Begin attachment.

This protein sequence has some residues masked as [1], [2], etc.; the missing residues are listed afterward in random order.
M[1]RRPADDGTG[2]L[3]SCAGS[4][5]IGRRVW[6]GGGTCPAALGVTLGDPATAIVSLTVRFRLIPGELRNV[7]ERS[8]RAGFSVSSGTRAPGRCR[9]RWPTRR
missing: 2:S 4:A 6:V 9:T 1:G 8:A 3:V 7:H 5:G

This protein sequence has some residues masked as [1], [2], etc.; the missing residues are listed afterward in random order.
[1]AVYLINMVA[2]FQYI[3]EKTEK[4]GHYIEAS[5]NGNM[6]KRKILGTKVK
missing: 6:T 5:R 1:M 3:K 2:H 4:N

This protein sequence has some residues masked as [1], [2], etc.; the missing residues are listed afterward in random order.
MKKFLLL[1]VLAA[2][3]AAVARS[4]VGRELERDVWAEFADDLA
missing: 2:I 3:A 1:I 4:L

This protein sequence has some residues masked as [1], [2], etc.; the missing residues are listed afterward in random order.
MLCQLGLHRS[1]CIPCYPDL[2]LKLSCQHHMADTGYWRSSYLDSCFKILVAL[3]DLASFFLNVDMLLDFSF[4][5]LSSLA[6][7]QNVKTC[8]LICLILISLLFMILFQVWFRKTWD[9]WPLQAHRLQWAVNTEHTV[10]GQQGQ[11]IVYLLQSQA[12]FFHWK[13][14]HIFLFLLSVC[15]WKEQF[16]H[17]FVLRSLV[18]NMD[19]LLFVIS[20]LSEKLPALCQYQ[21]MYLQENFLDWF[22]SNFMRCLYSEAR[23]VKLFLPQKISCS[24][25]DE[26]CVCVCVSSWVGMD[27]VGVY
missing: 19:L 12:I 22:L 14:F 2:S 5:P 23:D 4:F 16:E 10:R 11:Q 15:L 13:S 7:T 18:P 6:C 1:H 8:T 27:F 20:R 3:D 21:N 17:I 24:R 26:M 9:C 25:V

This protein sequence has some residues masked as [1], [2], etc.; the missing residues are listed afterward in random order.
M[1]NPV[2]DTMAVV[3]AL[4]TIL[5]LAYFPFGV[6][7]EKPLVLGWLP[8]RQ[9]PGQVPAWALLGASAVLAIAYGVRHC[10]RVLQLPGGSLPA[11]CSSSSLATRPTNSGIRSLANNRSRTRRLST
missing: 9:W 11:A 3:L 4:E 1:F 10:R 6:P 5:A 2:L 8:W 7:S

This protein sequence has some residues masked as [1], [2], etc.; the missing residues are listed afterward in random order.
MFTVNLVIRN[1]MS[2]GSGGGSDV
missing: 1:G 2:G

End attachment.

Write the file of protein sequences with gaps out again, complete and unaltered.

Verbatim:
This protein sequence has some residues masked as [1], [2], etc.; the missing residues are listed afterward in random order.
M[1]RRPADDGTG[2]L[3]SCAGS[4][5]IGRRVW[6]GGGTCPAALGVTLGDPATAIVSLTVRFRLIPGELRNV[7]ERS[8]RAGFSVSSGTRAPGRCR[9]RWPTRR
missing: 2:S 4:A 6:V 9:T 1:G 8:A 3:V 7:H 5:G

This protein sequence has some residues masked as [1], [2], etc.; the missing residues are listed afterward in random order.
[1]AVYLINMVA[2]FQYI[3]EKTEK[4]GHYIEAS[5]NGNM[6]KRKILGTKVK
missing: 6:T 5:R 1:M 3:K 2:H 4:N

This protein sequence has some residues masked as [1], [2], etc.; the missing residues are listed afterward in random order.
MKKFLLL[1]VLAA[2][3]AAVARS[4]VGRELERDVWAEFADDLA
missing: 2:I 3:A 1:I 4:L

This protein sequence has some residues masked as [1], [2], etc.; the missing residues are listed afterward in random order.
MLCQLGLHRS[1]CIPCYPDL[2]LKLSCQHHMADTGYWRSSYLDSCFKILVAL[3]DLASFFLNVDMLLDFSF[4][5]LSSLA[6][7]QNVKTC[8]LICLILISLLFMILFQVWFRKTWD[9]WPLQAHRLQWAVNTEHTV[10]GQQGQ[11]IVYLLQSQA[12]FFHWK[13][14]HIFLFLLSVC[15]WKEQF[16]H[17]FVLRSLV[18]NMD[19]LLFVIS[20]LSEKLPALCQYQ[21]MYLQENFLDWF[22]SNFMRCLYSEAR[23]VKLFLPQKISCS[24][25]DE[26]CVCVCVSSWVGMD[27]VGVY
missing: 19:L 12:I 22:L 14:F 2:S 5:P 23:D 4:F 16:E 10:R 11:Q 15:L 13:S 7:T 18:P 6:C 1:H 8:T 27:F 20:R 3:D 21:N 17:I 24:R 26:M 9:C 25:V

This protein sequence has some residues masked as [1], [2], etc.; the missing residues are listed afterward in random order.
M[1]NPV[2]DTMAVV[3]AL[4]TIL[5]LAYFPFGV[6][7]EKPLVLGWLP[8]RQ[9]PGQVPAWALLGASAVLAIAYGVRHC[10]RVLQLPGGSLPA[11]CSSSSLATRPTNSGIRSLANNRSRTRRLST
missing: 9:W 11:A 3:L 4:E 1:F 10:R 6:P 5:A 2:L 8:W 7:S

This protein sequence has some residues masked as [1], [2], etc.; the missing residues are listed afterward in random order.
MFTVNLVIRN[1]MS[2]GSGGGSDV
missing: 1:G 2:G